In the period 1992-1998, several donors (among others, UNESCO, UNICEF, the Soros Foundation, the World Bank, and the Italian Government) provided

    Compiled by UNESCO-IBE (http://www.ibe.unesco.org/)

  • World Data on Education. 6th edition, 2006/07

    significant support for school rehabilitation, provision of teaching materials and equipment for primary and secondary schools and universities.

    According to legal provisions, the preparation and publication of school textbooks is assigned to special institutions (publishing houses for textbooks and teaching materials). These institutions are still under the Ministry of Education and Science, but for the near future a process of privatization is foreseen with the support of the World Bank. The plan of required textbooks for primary and secondary schools is determined by the Ministry, while the professional opinion on them is given by the relevant experts.

    In accordance with the plans concerning obligatory textbooks in primary education, 95% of the titles were published for the school year 1998/99. This met the demands of the entire primary school population. In addition, publishing houses for textbooks and teaching materials prepare additional textbooks (teachers handbooks, collections, auxiliary textbooks for pupils, etc.). At the secondary level, publishing houses also print obligatory textbooks and cover about 70% of the total envisaged needs for compulsory textbooks.

    There are publishing houses for textbooks at the higher education level. It has also been envisaged to oblige professors to prepare textbooks for the subjects they teach. As a result, a large number of universities independently publish and print textbooks written or prepared by their professors.

    There is no organized importation of textbooks to meet educational requirements, although foreign literature is used in higher education establishments as well as in certain types of foreign language teaching. In some universities there are cultural centres established with the collaboration of foreign universities or embassies.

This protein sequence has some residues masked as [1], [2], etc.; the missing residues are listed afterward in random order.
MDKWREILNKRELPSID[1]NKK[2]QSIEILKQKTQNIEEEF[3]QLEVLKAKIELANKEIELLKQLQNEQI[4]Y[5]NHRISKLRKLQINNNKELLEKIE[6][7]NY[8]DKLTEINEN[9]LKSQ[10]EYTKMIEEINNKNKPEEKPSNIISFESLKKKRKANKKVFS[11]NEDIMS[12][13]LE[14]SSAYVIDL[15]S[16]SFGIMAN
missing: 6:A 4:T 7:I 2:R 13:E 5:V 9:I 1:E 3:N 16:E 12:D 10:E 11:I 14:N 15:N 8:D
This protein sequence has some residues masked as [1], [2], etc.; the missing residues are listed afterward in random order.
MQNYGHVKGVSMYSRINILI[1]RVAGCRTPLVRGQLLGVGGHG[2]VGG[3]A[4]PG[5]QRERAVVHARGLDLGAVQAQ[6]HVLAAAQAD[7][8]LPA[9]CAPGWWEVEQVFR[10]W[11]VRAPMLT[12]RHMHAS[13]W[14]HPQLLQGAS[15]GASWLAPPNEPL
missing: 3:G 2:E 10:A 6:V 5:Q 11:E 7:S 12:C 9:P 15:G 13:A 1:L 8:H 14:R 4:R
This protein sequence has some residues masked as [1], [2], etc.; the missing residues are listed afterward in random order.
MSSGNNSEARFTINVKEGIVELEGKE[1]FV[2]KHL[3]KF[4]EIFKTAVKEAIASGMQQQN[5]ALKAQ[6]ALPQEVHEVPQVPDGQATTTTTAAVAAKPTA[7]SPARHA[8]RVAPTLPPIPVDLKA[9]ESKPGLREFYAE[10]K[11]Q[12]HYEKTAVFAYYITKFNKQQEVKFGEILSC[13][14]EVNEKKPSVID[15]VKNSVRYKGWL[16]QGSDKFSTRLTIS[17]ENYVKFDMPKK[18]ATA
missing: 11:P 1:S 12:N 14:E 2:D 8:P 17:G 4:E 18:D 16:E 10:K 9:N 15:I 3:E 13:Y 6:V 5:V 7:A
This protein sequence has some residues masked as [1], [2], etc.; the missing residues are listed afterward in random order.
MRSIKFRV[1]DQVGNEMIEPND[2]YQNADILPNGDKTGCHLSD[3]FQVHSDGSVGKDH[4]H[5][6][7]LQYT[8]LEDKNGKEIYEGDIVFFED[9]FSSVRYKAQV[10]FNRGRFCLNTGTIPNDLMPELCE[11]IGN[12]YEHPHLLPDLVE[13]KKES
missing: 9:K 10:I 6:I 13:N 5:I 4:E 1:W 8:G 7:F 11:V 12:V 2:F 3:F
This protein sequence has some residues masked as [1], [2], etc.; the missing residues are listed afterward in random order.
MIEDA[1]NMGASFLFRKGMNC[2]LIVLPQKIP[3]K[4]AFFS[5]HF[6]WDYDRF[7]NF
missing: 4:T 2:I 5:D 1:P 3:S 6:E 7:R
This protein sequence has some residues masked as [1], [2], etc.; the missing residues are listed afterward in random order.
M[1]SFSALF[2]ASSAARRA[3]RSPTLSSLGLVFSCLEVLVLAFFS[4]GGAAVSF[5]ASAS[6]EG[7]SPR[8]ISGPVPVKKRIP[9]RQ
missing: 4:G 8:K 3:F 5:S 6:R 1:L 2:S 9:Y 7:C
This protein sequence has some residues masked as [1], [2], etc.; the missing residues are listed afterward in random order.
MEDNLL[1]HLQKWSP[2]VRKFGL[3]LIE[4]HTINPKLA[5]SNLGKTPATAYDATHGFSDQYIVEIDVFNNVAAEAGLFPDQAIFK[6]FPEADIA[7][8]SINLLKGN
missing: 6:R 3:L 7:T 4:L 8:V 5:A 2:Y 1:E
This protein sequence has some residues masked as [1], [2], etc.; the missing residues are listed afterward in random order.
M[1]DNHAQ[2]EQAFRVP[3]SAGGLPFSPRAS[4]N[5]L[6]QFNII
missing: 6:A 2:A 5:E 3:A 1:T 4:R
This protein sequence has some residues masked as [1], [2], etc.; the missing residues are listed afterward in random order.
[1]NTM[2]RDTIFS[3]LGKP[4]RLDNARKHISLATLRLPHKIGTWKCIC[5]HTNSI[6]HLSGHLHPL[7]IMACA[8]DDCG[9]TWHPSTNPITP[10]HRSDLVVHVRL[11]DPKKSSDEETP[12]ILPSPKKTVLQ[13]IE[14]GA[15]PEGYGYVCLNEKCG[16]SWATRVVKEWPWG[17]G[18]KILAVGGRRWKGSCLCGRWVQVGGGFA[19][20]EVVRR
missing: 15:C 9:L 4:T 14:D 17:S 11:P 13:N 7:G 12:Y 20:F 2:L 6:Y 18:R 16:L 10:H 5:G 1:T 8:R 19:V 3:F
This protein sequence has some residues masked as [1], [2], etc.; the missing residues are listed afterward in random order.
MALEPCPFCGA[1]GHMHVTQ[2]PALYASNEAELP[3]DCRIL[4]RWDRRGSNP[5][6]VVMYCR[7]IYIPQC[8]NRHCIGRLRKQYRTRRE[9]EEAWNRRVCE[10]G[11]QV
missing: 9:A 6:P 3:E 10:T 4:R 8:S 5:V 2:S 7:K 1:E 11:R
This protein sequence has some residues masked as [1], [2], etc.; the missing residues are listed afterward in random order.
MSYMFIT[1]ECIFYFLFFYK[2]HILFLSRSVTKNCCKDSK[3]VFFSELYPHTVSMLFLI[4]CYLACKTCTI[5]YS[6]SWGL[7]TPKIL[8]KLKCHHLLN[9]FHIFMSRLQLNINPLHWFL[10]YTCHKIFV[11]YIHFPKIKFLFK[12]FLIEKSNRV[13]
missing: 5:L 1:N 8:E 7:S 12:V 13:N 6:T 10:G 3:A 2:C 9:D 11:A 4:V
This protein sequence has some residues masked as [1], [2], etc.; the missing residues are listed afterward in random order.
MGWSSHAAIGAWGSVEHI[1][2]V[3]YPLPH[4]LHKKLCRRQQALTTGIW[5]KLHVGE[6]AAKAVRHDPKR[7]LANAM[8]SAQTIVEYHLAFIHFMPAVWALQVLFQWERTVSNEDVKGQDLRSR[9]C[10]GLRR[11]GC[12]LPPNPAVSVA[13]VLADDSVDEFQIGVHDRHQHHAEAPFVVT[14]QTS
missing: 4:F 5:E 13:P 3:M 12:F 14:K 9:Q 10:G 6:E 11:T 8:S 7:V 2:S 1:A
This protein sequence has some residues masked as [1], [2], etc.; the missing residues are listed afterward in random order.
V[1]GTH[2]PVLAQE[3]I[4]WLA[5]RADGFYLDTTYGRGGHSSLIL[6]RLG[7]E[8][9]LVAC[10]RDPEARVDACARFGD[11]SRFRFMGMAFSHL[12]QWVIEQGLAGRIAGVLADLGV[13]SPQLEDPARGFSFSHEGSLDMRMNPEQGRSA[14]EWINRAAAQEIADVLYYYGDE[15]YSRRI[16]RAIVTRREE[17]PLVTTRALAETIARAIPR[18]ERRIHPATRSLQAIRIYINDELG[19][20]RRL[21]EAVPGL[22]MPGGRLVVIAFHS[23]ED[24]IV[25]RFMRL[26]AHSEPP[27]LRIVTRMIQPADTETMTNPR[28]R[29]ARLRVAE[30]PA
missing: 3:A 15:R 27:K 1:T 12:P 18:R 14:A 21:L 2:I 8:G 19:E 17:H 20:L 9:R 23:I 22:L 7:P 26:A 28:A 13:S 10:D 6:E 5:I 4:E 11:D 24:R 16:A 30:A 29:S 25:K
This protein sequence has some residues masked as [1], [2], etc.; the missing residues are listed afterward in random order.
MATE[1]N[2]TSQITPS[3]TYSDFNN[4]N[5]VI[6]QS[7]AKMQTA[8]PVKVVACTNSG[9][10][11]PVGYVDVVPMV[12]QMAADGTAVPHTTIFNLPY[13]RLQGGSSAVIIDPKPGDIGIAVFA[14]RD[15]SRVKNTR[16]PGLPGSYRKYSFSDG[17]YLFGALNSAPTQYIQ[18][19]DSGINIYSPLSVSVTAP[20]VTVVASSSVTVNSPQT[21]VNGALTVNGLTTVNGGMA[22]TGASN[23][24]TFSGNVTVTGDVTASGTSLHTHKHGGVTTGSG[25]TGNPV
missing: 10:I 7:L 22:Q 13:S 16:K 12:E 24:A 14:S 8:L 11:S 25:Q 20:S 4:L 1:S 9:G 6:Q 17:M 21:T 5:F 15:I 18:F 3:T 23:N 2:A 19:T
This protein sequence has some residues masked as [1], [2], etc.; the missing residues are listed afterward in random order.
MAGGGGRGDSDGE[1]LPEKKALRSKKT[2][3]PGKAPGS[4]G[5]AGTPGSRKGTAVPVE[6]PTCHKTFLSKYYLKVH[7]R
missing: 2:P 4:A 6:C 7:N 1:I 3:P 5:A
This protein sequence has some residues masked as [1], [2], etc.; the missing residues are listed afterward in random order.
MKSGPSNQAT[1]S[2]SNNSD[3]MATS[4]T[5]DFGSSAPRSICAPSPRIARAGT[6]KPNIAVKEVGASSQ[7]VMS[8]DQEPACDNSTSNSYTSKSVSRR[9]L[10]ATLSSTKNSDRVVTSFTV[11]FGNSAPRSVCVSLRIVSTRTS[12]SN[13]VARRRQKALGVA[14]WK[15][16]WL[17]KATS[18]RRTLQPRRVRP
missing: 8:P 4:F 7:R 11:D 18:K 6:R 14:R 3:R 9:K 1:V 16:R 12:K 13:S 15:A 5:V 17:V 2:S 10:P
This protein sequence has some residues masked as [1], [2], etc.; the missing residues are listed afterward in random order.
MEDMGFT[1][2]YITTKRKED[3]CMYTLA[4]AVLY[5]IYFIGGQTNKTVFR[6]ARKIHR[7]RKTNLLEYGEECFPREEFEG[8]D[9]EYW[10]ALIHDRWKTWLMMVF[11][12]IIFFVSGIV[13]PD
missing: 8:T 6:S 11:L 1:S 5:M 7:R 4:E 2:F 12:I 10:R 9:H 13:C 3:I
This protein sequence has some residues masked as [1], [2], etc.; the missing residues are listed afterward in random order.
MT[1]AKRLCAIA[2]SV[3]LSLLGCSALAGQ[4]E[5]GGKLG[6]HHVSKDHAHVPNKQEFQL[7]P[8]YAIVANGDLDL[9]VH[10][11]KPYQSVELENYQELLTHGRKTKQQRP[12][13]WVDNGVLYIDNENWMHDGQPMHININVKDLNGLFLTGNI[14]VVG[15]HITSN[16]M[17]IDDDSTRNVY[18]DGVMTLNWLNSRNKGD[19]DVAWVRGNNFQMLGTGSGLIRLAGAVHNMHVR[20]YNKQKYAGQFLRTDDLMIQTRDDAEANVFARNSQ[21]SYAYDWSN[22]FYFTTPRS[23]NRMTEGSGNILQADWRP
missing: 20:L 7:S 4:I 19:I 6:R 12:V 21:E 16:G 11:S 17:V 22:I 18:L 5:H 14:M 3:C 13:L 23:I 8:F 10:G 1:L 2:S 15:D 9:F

Adult and non-formal education Non-formal education includes separate courses (for typists, cosmetologists, dressmakers, etc.) and schools for learning foreign languages. Programmes lasting more than six months are under the responsibility of the Ministry of Education and Science. Otherwise, they are under the responsibility of the Ministry of Labour. Courses for pre-qualification and additional qualification of workers with different vocational profiles are also provided.

    Persons aged 16+ may obtain their elementary education in special schools for adults, i.e. in classes for adult education, part-time schools, or evening schools. The teaching process is carried out according to the curriculum for adults approved by the Minister of Education and Science. Instruction includes classes from the fifth to the eighth year. There are both comprehensive and vocational secondary schools offering three-year programmes.

    The financial assets are provided from the State budget. The municipalities keep files on illiterate persons and persons without complete elementary education. Special programmes offering complete elementary education to those who have

    Compiled by UNESCO-IBE (http://www.ibe.unesco.org/)

  • World Data on Education. 6th edition, 2006/07

    exceeded the age for attending primary schools or have not completed all grades are being organized.

    In 2001 the literacy rate (population aged 15+) was estimated at 98.7%.